Great Lent is coming soon! Every year, Great Lent is a joyful time of opening our hearts more fully to Christ, as we prepare to celebrate His resurrection. It offers us a wonderful opportunity to evaluate our Christian life and begin to implement changes that enable us to better love God and our fellow humans. We have gathered a handful of resources that may be helpful to you and the children in your care. Here are some of the resources that we have gathered, beginning with part of a helpful article by Ann Marie Gidus-Mercera, called “Ways to Share Great Lent and Pascha with Your Child,” from Orthodox Family Life, printed in 1997. (Used by permission.)
Take your child to Church!
Whenever a service is scheduled, plan to attend. Services like The Canon of St. Andrew of Crete may be physically tiring with the many prostrations, but don’t think your child can’t be a part of them. In my own parish, which is filled with pre-schoolers, the children do a great job of making prostrations right along with the adults. Many of the children will join in as “Have mercy on me, O God, have mercy on me” is sung. This experience is good for our children! If they see their parents attending services, they get the message that attending Church is important. If we bring our children to Church with us (both young and old), they get the message that their presence in Church is important. The Canon of St. Andrew of Crete is especially good for teaching our children that we worship with our entire bodies.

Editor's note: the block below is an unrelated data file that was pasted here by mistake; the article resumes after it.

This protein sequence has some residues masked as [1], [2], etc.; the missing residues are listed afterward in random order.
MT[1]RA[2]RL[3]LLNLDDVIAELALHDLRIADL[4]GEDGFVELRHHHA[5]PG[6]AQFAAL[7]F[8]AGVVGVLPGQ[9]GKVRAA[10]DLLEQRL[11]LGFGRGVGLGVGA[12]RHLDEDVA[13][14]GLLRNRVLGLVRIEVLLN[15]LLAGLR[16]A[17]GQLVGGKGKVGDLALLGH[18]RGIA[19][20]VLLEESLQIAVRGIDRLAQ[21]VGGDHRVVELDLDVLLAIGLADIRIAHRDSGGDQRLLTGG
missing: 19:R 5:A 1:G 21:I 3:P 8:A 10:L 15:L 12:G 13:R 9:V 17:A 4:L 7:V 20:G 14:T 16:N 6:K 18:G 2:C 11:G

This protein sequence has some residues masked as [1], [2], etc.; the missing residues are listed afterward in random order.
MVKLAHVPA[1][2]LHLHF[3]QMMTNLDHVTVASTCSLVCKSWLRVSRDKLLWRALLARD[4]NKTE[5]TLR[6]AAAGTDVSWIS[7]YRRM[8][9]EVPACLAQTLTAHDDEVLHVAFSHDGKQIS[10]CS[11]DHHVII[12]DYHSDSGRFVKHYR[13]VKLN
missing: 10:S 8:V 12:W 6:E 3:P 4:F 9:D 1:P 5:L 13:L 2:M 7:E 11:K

Explain the service that your family will be attending.
Notice that the word “family” is used in the first sentence. Now is a good time to stress that the entire family should be attending services. My husband can’t make it home from work in time for all of us to get to services together, but he always meets us at Church. This tells our children that Church is important enough for Daddy to meet us there. As children get older, homework and after-school activities may tempt them (and us!) to skip Church services. Don’t let it! First of all, if we give in, then what we’re really telling them is that worldly affairs are more important than spiritual affairs. By allowing our children to miss Church, we make it extremely easy for them to fall away as teenagers or young adults.
Last of all, if we allow our older children to miss Church, we are telling our younger children that Church is not important when they get to be big sister or big brother’s age. Enforcing Church attendance by the entire family is no easy task. In fact, enforcing it may be one of the hardest jobs you encounter. Sticking to your rule will be even tougher. It’s a choice we must make as Orthodox parents. Maybe it makes our task easier if we ask ourselves, “What would God want us to do?” The answer is obvious.
Prepare your child for Lent.
The weeks prior to Lent help us take on the right frame of mind for entering Lent. Let them do the same for your child. Read the stories and let your child color [or draw] the pictures prior to attending the Sunday services. You may want to read the story again on Saturday evening, or let your child take the color sheet to Church. A simple reminder Sunday morning concerning what the service and gospel reading will contain can be enough. Pre-schoolers have the ability to remember even the briefest of comments (even when it’s something we DON’T want them to remember!) Keep your explanation simple and BRIEF in order to hold his/her attention. Don’t try to go into a long and draw-out explanation or s/he will lose interest. If s/he has questions or comments, answer them briefly.